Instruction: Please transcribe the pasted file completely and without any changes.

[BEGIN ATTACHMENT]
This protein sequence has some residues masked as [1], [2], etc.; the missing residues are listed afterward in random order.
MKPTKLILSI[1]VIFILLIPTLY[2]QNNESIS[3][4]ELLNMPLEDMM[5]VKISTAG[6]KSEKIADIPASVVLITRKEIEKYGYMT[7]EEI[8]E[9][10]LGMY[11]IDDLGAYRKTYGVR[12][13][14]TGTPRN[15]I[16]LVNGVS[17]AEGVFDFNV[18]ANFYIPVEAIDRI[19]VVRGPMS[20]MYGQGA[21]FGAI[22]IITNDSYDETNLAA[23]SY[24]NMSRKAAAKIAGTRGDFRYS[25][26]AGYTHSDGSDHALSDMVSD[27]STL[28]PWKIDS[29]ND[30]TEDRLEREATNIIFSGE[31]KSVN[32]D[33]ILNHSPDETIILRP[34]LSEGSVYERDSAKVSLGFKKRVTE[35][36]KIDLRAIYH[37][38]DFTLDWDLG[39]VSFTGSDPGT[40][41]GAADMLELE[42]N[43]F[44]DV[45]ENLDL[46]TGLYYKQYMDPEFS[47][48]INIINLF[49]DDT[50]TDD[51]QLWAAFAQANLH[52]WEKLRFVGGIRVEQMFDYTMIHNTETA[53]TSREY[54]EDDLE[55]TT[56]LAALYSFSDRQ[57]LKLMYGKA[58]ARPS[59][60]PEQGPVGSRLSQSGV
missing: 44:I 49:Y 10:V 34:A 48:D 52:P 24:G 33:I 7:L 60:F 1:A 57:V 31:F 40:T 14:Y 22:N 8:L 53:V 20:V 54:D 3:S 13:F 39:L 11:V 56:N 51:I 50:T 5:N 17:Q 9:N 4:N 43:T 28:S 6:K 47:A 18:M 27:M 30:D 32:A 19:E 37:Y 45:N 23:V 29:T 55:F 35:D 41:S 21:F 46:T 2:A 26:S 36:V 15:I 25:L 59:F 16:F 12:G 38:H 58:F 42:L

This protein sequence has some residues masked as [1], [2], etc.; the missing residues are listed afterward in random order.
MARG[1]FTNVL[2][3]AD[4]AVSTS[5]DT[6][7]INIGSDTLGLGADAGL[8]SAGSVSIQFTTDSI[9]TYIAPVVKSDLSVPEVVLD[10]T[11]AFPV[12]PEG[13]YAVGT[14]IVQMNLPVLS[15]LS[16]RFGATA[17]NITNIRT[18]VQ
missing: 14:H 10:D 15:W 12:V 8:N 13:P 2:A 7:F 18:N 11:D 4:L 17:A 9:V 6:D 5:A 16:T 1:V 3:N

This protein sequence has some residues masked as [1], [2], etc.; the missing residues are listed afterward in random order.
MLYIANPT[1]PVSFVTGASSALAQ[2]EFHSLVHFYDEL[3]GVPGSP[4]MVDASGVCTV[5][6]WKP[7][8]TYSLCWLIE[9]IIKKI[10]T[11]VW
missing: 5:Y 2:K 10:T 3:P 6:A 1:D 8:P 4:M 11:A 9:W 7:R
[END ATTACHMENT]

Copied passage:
This protein sequence has some residues masked as [1], [2], etc.; the missing residues are listed afterward in random order.
MKPTKLILSI[1]VIFILLIPTLY[2]QNNESIS[3][4]ELLNMPLEDMM[5]VKISTAG[6]KSEKIADIPASVVLITRKEIEKYGYMT[7]EEI[8]E[9][10]LGMY[11]IDDLGAYRKTYGVR[12][13][14]TGTPRN[15]I[16]LVNGVS[17]AEGVFDFNV[18]ANFYIPVEAIDRI[19]VVRGPMS[20]MYGQGA[21]FGAI[22]IITNDSYDETNLAA[23]SY[24]NMSRKAAAKIAGTRGDFRYS[25][26]AGYTHSDGSDHALSDMVSD[27]STL[28]PWKIDS[29]ND[30]TEDRLEREATNIIFSGE[31]KSVN[32]D[33]ILNHSPDETIILRP[34]LSEGSVYERDSAKVSLGFKKRVTE[35][36]KIDLRAIYH[37][38]DFTLDWDLG[39]VSFTGSDPGT[40][41]GAADMLELE[42]N[43]F[44]DV[45]ENLDL[46]TGLYYKQYMDPEFS[47][48]INIINLF[49]DDT[50]TDD[51]QLWAAFAQANLH[52]WEKLRFVGGIRVEQMFDYTMIHNTETA[53]TSREY[54]EDDLE[55]TT[56]LAALYSFSDRQ[57]LKLMYGKA[58]ARPS[59][60]PEQGPVGSRLSQSGV
missing: 44:I 49:Y 10:V 34:A 48:D 52:P 24:G 33:I 7:L 60:F 1:A 57:V 31:F 40:T 14:Y 22:N 8:L 53:V 20:V 54:D 3:S 13:F 39:L 11:V 56:N 51:I 50:T 5:N 17:Q 9:N 4:N 43:T 28:S 6:K 47:A 18:M 27:M 30:D 32:A 19:E 37:Y 45:N 23:V 29:T 55:F 35:D 41:S 21:F 46:T 2:A 26:S 36:V 15:I 25:L 59:F 16:F 12:G 38:H 58:F 42:L

This protein sequence has some residues masked as [1], [2], etc.; the missing residues are listed afterward in random order.
MARG[1]FTNVL[2][3]AD[4]AVSTS[5]DT[6][7]INIGSDTLGLGADAGL[8]SAGSVSIQFTTDSI[9]TYIAPVVKSDLSVPEVVLD[10]T[11]AFPV[12]PEG[13]YAVGT[14]IVQMNLPVLS[15]LS[16]RFGATA[17]NITNIRT[18]VQ
missing: 14:H 10:D 15:W 12:V 8:N 13:P 2:A 7:F 18:N 11:D 4:L 17:A 9:V 6:D 5:A 16:T 1:V 3:N

This protein sequence has some residues masked as [1], [2], etc.; the missing residues are listed afterward in random order.
MLYIANPT[1]PVSFVTGASSALAQ[2]EFHSLVHFYDEL[3]GVPGSP[4]MVDASGVCTV[5][6]WKP[7][8]TYSLCWLIE[9]IIKKI[10]T[11]VW
missing: 5:Y 2:K 10:T 3:P 6:A 1:D 8:P 4:M 11:A 9:W 7:R